As a teenager and dealing with your own emotions and changes, trying to complete high school and supporting the family by working at the garage was demanding. My parents had me later in their life. My father was busy with work and his own pastimes as I recall. My parents both enjoyed golfing, drinking, and parties. Being exposed to an alcoholic father and a mother who was eventually hospitalized for mental health issues had its challenges for a young man. My father spent many years working hard and drinking likewise. He had bottles hidden around the business and at home. His alcoholic vice was the cause of much anxiety around the home and at work as well as many family arguments. He was admitted to rehabilitation centers on a number of occasions but these didn’t seem to be successful. I remember the trips to visit him – not very pleasant as I recall.
My father due to his abuses had a health problem, particularly a heart that regularly suffered attacks. There were numerous angina attacks that required ambulance attendance to our house and transport to the hospital. Visits to the hospital and managing the business with my mother took on more strain. Later in life, his hospital admittances increased and his problems got more severe. It was most troubling to have to watch your father speaking to imaginary people and having alcoholic withdrawal attacks while his body was slowly shutting down. Eventually, it was too much for his body and he passed away.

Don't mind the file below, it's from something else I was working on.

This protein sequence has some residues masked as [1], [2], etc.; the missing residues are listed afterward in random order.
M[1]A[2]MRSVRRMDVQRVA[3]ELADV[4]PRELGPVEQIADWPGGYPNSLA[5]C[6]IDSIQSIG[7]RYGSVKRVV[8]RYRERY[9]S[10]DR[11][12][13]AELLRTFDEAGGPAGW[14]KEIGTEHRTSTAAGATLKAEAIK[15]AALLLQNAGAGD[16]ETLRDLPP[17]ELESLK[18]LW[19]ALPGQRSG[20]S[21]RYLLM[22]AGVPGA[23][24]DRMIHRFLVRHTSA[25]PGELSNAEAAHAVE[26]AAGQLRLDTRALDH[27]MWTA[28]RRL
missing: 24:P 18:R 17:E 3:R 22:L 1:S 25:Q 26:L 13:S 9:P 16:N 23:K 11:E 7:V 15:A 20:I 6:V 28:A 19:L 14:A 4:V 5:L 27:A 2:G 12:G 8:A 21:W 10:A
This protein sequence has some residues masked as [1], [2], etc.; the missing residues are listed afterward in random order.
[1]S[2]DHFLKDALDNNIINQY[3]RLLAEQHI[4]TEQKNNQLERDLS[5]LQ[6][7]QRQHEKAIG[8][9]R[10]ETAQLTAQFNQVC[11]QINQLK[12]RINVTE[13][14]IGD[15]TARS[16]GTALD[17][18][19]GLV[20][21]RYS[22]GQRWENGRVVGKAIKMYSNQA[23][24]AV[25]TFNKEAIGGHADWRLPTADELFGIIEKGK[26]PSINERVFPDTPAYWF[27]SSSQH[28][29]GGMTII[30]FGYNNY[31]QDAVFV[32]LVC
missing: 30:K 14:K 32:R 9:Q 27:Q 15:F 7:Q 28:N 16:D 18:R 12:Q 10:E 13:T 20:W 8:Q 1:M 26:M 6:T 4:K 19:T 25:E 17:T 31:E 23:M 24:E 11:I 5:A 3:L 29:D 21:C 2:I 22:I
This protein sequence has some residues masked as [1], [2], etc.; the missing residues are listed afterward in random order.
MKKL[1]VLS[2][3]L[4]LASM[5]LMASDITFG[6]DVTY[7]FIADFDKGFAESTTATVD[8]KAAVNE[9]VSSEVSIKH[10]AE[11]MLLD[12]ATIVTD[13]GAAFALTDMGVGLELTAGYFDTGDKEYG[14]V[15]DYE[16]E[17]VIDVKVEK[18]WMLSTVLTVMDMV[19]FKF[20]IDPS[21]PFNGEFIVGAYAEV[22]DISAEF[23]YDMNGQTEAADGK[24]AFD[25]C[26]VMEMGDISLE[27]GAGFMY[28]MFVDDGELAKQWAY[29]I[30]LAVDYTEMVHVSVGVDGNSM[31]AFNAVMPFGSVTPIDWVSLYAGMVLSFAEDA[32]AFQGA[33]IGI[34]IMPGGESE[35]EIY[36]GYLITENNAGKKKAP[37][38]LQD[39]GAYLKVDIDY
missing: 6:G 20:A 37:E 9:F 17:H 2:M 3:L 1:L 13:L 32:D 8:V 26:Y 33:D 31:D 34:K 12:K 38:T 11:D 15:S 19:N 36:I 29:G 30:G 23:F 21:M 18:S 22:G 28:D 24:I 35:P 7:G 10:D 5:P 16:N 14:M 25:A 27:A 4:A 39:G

My mother for one reason or another couldn’t cope with everything and her mental state required hospitalization and electric shock treatments that were popular in the 60s. Her fun-loving and outgoing personality was never the same after that, I hated the required visits to this mental hospital in Whitby, Ontario. Her being committed was not voluntary and that was a point of concern for the rest of her married life. She eventually suffered a massive heart attack and while initially, she recovered she eventually suffered a massive heart failure at a family friend.
I am sure the exposure to all this trauma and family challenge helped me later in life as a Police officer to understand human frailty and the situations that occur in life. This understanding was also used as my career required me to embrace people management and mentoring skills. As I have wandered the world my association with my hometown has now faded with my only real connection these days being my parents’ graves in the local cemetery. I hope to visit there one day before I pass on to offer my last respects. From growing up I moved on to a career and to my adult family life.
Why not check out more memoirs including my career in the RCMP, travel adventures, and a final family trip across Canada